Opening Ceremony: Paralympic Games officially begin in Tokyo with vibrant celebration

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The delayed 16th Summer Paralympic Games will take place amid a wave of Covid-19 cases in the country, but those inside the stadium were in a festive mood as the competition officially began under unprecedented circumstances .

“I can’t believe we’re finally here. Many doubted that day would happen,” Parsons said in his opening ceremony speech.

“Many thought it was impossible. But thanks to the efforts of many, the most transformative sporting event on Earth is about to begin.

Tokyo is the first city to host the Paralympic Games twice and organizers are hoping for another successful competition after the Olympics less than a month ago.

The kick-off of the debates was typical, with volunteers and dancers welcoming the delegations into the national stadium.

A light show during the opening ceremony.
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Parade of nations

The countries were led by the Paralympic Refugee Team, with athletes Alia Issa and Abbas Karimi as standard bearers.

The group of six athletes “represent the more than 82 million people around the world who have been forced to flee war, persecution and human rights abuses – 12 million of whom live with disabilities,” according to the IPC.

Shortly after the refugee team took to the stage, a volunteer waved the flag of Afghanistan in a moment of solidarity with the country.

Due to the Taliban’s return to power, flights from the country were canceled, meaning Afghan athletes were unable to attend the Games.

“We would love to have them here, unfortunately that’s not possible, but they will be here in spirit,” Parsons said earlier this week.

Over 4,000 athletes are expected to compete in 22 different sports at this year’s Games and many enjoyed the carnival atmosphere during the Parade of Nations, cheered on by ever-enthusiastic volunteers.

One nation, New Zealand, has decided to withdraw from the opening ceremony as a Covid-19 precaution.

The team said their athletes gathered in large groups with people from around the world were at odds with their own protocols.

It comes as Tokyo has seen a wave of new confirmed cases in recent weeks, with the government extending the state of emergency in Tokyo and surrounding prefectures until September 12.

Fireworks light up the Tokyo sky above the National Stadium during the opening ceremony.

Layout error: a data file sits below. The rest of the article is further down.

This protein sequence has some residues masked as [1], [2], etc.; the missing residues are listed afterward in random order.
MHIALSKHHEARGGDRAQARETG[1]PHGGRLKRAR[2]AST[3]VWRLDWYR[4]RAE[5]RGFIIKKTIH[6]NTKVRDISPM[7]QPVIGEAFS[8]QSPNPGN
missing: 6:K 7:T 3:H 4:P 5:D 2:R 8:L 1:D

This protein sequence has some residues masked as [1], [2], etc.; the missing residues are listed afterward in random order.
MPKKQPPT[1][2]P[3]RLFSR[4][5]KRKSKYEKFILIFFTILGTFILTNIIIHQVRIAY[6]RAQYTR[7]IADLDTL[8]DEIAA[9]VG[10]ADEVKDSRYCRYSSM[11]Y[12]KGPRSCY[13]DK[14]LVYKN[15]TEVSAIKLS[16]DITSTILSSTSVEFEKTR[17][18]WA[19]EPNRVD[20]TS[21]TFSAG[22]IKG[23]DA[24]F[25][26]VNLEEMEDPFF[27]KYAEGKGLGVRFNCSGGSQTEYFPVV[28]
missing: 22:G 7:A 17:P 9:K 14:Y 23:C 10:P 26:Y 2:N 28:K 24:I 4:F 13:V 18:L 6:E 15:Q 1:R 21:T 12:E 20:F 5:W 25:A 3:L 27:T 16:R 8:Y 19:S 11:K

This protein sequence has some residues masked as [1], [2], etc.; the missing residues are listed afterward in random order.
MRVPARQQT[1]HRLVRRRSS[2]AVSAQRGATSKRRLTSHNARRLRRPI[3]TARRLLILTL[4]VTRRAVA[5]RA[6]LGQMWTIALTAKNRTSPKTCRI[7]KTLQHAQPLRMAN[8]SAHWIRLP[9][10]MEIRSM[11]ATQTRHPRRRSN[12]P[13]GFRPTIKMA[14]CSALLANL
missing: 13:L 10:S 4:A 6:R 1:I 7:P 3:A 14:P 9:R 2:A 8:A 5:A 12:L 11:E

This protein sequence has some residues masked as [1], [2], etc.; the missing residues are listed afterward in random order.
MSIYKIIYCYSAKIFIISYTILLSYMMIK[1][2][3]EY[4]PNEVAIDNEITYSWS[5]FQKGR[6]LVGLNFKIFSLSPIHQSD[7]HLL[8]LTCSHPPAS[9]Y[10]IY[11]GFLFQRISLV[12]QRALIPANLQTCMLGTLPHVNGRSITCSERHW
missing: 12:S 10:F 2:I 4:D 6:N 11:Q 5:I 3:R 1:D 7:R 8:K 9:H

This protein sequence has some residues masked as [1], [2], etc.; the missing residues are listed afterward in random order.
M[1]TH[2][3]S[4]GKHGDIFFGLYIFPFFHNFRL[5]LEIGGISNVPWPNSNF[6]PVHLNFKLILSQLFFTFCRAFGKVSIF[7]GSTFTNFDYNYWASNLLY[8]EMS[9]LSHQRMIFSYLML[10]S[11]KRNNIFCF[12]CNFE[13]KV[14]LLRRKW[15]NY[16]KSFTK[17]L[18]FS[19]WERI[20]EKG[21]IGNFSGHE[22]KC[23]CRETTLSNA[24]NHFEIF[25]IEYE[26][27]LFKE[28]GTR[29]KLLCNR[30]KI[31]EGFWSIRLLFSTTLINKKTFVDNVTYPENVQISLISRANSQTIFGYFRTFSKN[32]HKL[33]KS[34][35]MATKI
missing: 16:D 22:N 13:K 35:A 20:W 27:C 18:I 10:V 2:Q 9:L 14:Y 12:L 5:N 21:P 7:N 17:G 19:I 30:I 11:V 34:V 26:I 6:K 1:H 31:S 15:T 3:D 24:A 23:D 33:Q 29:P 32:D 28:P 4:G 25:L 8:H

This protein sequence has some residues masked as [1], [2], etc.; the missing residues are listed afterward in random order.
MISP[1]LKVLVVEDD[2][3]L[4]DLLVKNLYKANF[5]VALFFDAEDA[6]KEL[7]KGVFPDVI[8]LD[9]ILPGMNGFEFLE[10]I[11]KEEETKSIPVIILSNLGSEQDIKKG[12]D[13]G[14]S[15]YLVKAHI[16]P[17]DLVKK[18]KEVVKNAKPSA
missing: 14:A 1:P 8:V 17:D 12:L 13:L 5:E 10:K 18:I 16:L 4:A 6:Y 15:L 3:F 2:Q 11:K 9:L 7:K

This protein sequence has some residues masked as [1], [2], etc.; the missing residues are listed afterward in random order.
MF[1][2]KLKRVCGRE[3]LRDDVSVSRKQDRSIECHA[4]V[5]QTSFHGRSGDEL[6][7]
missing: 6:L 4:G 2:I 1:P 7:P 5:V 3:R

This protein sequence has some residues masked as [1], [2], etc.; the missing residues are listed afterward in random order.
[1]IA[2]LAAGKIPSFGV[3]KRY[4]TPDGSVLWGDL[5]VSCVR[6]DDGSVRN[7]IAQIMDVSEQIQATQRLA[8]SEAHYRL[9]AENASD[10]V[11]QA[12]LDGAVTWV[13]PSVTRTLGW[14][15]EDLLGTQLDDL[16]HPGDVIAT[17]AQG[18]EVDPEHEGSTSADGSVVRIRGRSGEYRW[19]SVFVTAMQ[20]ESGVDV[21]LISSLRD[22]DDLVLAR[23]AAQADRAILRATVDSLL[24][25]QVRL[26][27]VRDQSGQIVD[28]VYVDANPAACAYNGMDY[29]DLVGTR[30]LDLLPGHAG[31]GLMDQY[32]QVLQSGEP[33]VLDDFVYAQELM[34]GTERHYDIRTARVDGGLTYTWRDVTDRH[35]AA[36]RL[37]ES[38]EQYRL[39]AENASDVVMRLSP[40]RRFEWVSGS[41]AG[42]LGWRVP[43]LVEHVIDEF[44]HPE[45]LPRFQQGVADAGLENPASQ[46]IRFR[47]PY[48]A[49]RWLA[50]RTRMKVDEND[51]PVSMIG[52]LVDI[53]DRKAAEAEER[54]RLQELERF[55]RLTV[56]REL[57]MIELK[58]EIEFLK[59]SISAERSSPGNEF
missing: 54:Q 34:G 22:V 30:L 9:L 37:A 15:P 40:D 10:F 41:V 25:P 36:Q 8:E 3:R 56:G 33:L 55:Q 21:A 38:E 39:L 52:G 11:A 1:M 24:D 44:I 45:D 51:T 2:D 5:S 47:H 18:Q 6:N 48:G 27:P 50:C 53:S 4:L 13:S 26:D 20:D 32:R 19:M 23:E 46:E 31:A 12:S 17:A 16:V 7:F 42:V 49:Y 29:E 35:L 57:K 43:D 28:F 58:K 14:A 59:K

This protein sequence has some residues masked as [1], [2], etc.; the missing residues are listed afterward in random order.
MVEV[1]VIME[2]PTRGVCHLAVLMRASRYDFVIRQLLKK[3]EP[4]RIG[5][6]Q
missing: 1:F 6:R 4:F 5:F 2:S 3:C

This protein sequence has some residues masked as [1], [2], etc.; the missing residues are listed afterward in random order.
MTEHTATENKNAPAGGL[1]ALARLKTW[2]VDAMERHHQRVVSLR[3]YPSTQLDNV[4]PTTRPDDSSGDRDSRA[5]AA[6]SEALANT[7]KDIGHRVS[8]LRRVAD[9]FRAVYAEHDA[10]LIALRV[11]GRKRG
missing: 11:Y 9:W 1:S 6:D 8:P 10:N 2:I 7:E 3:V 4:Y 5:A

“Your time to be relabeled”

Once all the athletes entered the stadium, they were treated to a breathtaking light show, fireworks display and dance performance.

Parsons and Japanese Olympic Minister Seiko Hashimoto then took the stage for their speeches before the country’s Emperor Naruhito officially declared the Games open.

“Paralympians! You gave your all to be here. Blood, sweat and tears. Now is the time to show the world your skills, your strength, your determination, ”Parsons added in his impassioned speech.

“If the world has already tagged you, now is the time to be relabeled: champion, hero, friend, colleague, role model, or just plain human.

“You are the best of mankind and the only ones who can decide who and what you are.”

It was time for more festivities and artistic performances before the Olympic torch lighting ceremony. Volunteers and athletes carried torches inspired by cherry blossoms to light the very first hydrogen-powered cauldron at the Games. The flame remained roaring at the end of the ceremony.

“We have been waiting for these Games for almost five years and we have always stuck to the same dream: to compete, to win a medal and to enjoy the Games as much as possible,” said Spanish athlete Michelle Alonso Morales.

“So while these Games are different, we are going to enjoy them just as much.”

The dancers performed during the vibrant ceremony.

“Real life superheroes”

Some of the biggest stars in sports have already given their support to athletes in Tokyo.

Manchester United striker Marcus Rashford wrote a number of posts on Twitter in preparation for the competition, urging people to tune into the cover and calling the contestants “real life superheroes.”

Bayern Munich star Alphonso Davies also wrote an open letter to the Refugee Paralympic team, calling its six members inspiration.

“Make no mistake, what you are about to do in Tokyo is going to change people’s lives,” he wrote.

Tennis legend Billie Jean King also tweeted a message of support to attendees.

“Good luck to all the great athletes who have trained so hard in their sport for the chance to win a medal,” she wrote.

Events are scheduled to start Wednesday and run through September 5.



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